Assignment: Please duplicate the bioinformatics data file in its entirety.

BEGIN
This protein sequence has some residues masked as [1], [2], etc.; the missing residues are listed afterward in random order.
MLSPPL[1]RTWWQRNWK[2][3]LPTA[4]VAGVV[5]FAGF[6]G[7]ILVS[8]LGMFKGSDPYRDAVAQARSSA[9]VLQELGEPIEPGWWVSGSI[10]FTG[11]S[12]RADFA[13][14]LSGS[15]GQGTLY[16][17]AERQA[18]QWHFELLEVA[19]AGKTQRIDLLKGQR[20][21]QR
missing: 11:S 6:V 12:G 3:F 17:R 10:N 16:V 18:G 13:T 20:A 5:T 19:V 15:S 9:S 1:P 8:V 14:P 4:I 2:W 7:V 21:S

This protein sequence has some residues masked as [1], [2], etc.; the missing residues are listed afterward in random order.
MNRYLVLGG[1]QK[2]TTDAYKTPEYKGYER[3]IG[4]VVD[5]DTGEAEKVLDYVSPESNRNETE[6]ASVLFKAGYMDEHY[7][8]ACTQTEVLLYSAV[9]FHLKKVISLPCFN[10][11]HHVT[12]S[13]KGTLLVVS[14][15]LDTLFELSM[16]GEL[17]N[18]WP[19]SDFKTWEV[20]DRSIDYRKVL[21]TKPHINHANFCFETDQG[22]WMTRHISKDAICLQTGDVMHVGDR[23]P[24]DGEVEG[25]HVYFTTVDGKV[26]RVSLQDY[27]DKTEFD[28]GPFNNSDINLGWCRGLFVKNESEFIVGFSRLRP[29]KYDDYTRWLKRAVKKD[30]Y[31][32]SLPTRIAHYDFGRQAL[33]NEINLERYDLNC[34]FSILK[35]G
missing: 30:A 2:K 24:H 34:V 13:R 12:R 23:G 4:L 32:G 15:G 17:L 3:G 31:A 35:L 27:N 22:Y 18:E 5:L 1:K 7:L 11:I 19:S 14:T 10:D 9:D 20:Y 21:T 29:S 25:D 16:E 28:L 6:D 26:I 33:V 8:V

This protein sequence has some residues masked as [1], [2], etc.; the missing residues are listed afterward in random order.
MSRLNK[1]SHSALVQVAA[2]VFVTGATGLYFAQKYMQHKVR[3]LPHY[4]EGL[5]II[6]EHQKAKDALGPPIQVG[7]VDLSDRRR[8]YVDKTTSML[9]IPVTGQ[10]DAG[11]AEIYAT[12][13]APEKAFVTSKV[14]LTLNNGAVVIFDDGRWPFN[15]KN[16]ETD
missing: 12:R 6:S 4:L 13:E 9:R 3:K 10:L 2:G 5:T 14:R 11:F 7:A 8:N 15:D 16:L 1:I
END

This protein sequence has some residues masked as [1], [2], etc.; the missing residues are listed afterward in random order.
MLSPPL[1]RTWWQRNWK[2][3]LPTA[4]VAGVV[5]FAGF[6]G[7]ILVS[8]LGMFKGSDPYRDAVAQARSSA[9]VLQELGEPIEPGWWVSGSI[10]FTG[11]S[12]RADFA[13][14]LSGS[15]GQGTLY[16][17]AERQA[18]QWHFELLEVA[19]AGKTQRIDLLKGQR[20][21]QR
missing: 11:S 6:V 12:G 3:F 17:R 10:N 16:V 18:G 13:T 20:A 5:T 19:V 15:S 9:S 1:P 8:V 14:P 4:I 2:W 7:V 21:S

This protein sequence has some residues masked as [1], [2], etc.; the missing residues are listed afterward in random order.
MNRYLVLGG[1]QK[2]TTDAYKTPEYKGYER[3]IG[4]VVD[5]DTGEAEKVLDYVSPESNRNETE[6]ASVLFKAGYMDEHY[7][8]ACTQTEVLLYSAV[9]FHLKKVISLPCFN[10][11]HHVT[12]S[13]KGTLLVVS[14][15]LDTLFELSM[16]GEL[17]N[18]WP[19]SDFKTWEV[20]DRSIDYRKVL[21]TKPHINHANFCFETDQG[22]WMTRHISKDAICLQTGDVMHVGDR[23]P[24]DGEVEG[25]HVYFTTVDGKV[26]RVSLQDY[27]DKTEFD[28]GPFNNSDINLGWCRGLFVKNESEFIVGFSRLRP[29]KYDDYTRWLKRAVKKD[30]Y[31][32]SLPTRIAHYDFGRQAL[33]NEINLERYDLNC[34]FSILK[35]G
missing: 30:A 2:K 24:H 34:V 13:R 12:R 23:G 4:L 32:G 15:G 17:L 3:G 31:A 35:L 27:N 22:Y 18:E 5:L 1:K 7:L 11:I 19:S 14:T 10:D 9:D 20:Y 21:T 29:S 25:D 16:E 28:L 6:D 26:I 33:V 8:V

This protein sequence has some residues masked as [1], [2], etc.; the missing residues are listed afterward in random order.
MSRLNK[1]SHSALVQVAA[2]VFVTGATGLYFAQKYMQHKVR[3]LPHY[4]EGL[5]II[6]EHQKAKDALGPPIQVG[7]VDLSDRRR[8]YVDKTTSML[9]IPVTGQ[10]DAG[11]AEIYAT[12][13]APEKAFVTSKV[14]LTLNNGAVVIFDDGRWPFN[15]KN[16]ETD
missing: 12:R 6:S 4:L 13:E 9:R 3:K 10:L 2:G 5:T 14:R 11:F 7:A 8:N 15:D 16:L 1:I